WASHINGTON (TND) — Positive views of the tech industry are crumbling, and Americans’ trust in social media is waning with it, according to the CATO Institute’s 2021 Speech and Social Media National Survey.
The survey, conducted in collaboration with YouGov, found that three-fourths of the 2,000 respondents don’t trust social media companies to make fair content moderation decisions.
“This view is shared by all ideological groups, although conservatives are more likely to distrust social media companies to be fair in their content moderation,” writes the CATO Institute. The survey’s results showed 72% of staunch liberals, 59% of liberals, 68% of moderates, 90% of conservatives and 88% of strong conservatives said they didn’t trust social media companies to make fair decisions in regard to content moderation.
The computer and internet industries have seen declining favorability since 2020, according to reporting from Gallup, including an all-time low for the computer industry in 2021.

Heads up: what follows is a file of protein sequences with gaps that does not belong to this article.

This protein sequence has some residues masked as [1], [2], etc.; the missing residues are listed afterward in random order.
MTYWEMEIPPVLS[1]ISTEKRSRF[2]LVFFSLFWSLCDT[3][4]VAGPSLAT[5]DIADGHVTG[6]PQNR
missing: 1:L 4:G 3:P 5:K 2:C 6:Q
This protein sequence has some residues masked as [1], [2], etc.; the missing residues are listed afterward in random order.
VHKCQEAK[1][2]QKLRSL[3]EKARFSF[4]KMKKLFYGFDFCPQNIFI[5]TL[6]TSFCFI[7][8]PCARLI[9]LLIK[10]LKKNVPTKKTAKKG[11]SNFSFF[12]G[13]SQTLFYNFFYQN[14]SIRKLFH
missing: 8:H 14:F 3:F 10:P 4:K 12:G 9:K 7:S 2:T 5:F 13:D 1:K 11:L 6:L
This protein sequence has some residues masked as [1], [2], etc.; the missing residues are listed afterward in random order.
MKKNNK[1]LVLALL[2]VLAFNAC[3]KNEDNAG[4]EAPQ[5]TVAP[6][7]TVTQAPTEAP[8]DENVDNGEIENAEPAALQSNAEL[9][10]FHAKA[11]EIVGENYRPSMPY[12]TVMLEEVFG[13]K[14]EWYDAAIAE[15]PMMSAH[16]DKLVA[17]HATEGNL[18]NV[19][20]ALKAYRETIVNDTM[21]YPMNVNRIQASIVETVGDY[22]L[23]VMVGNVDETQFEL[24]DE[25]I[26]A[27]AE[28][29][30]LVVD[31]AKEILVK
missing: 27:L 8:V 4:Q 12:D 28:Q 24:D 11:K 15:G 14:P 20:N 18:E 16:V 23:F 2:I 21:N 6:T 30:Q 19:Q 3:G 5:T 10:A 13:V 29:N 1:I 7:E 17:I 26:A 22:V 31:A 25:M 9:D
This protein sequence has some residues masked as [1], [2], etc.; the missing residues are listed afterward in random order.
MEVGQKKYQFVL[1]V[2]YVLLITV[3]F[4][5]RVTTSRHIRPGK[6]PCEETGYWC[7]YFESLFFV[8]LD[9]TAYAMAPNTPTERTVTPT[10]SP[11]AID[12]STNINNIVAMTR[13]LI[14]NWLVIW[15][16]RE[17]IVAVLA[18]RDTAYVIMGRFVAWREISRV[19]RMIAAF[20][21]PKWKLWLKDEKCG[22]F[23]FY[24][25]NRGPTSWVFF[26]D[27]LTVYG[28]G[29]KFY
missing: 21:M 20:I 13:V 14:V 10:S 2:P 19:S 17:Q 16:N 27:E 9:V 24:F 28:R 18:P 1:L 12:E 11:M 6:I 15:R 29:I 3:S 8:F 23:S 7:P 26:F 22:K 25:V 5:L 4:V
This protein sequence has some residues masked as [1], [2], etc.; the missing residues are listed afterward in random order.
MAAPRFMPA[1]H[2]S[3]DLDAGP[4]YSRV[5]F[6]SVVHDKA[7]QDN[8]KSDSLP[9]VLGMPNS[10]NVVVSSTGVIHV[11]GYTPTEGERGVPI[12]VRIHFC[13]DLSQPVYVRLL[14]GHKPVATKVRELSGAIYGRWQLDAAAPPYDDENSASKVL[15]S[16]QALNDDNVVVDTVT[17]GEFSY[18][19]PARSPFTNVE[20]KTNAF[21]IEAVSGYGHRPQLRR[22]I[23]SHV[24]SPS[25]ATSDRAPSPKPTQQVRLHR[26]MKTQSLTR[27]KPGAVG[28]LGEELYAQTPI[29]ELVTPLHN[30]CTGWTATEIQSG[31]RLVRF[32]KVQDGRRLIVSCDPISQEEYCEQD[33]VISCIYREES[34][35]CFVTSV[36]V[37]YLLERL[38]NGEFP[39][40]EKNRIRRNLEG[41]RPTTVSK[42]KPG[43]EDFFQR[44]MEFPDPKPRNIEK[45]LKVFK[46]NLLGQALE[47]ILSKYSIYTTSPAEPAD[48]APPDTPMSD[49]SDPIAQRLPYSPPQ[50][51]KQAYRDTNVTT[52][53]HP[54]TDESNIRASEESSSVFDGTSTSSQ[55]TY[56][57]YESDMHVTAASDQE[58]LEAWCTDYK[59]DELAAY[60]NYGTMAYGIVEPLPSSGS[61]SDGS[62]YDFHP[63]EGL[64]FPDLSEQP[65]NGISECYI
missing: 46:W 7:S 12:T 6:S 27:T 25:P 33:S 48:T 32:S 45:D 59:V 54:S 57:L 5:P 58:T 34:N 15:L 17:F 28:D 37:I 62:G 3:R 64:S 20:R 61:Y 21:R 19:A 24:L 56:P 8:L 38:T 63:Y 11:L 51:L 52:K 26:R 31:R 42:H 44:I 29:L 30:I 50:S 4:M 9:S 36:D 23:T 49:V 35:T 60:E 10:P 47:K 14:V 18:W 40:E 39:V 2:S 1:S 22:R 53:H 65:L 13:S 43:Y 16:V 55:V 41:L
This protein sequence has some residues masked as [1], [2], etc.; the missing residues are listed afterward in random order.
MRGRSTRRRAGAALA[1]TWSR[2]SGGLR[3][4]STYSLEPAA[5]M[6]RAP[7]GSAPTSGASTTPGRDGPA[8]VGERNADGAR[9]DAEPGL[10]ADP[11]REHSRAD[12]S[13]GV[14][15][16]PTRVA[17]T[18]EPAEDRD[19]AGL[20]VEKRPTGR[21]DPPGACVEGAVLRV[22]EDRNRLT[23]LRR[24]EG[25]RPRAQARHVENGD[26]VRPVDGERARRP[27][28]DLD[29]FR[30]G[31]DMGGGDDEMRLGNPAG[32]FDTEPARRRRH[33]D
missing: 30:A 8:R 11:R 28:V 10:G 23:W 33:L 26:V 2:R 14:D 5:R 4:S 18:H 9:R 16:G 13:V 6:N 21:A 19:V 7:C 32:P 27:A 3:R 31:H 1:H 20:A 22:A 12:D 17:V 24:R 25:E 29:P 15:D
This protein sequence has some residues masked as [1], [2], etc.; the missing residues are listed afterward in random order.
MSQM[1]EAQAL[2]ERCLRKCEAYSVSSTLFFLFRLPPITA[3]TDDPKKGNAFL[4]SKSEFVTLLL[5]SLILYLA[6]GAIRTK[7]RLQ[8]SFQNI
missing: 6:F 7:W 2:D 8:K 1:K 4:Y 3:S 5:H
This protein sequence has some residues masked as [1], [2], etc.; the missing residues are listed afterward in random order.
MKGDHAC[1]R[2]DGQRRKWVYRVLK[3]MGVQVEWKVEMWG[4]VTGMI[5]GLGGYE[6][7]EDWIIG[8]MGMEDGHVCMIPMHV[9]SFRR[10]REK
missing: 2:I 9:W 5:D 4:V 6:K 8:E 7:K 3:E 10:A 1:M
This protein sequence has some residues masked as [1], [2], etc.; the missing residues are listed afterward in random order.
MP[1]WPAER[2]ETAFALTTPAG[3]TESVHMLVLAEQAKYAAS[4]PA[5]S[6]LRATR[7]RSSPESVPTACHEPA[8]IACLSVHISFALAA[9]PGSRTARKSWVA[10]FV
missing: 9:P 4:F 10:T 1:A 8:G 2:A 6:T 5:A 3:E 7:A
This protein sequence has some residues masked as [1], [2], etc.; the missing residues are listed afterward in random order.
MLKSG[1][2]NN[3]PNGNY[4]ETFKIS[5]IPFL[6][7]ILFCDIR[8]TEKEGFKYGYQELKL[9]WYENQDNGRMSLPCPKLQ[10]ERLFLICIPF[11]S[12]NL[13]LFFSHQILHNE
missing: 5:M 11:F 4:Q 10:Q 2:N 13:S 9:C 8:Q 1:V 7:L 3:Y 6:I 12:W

The CATO survey showed 58% of respondents found social media to be a bad thing for society. However, 67% of them said it was a good thing for them personally, which may hint at why, despite negative feelings about social media, Americans continue to use it.
Since Jan. 6, former President Donald Trump has been banned from virtually every major social media platform.
Results from the CATO survey showed 81% of Republicans thought Facebook and Twitter’s ban of former President Trump was a violation of the First Amendment.
Trump’s removal has provided fodder to a movement of conservatives who argue they have been censored on major social media platforms for their views.
The CATO results concluded content from strong conservatives and conservatives is more likely to be penalized on social media platforms than content from individuals identifying as liberal or strongly liberal. Furthermore, liberals were nearly three times more likely than strong conservatives to report another user, or their post, to a social media company for sharing offensive content or false information. An action, which CATO writes, “is highly tied to political ideology.”
Fifty-eight percent of CATO’s respondents said platforms should use the First Amendment as a standard when judging content moderation decisions. However, there is partisan disagreement around using that standard, with a large percentage of Republicans being for it and a large portion of Democrats wanting to let companies set their own rules, according to CATO’s survey.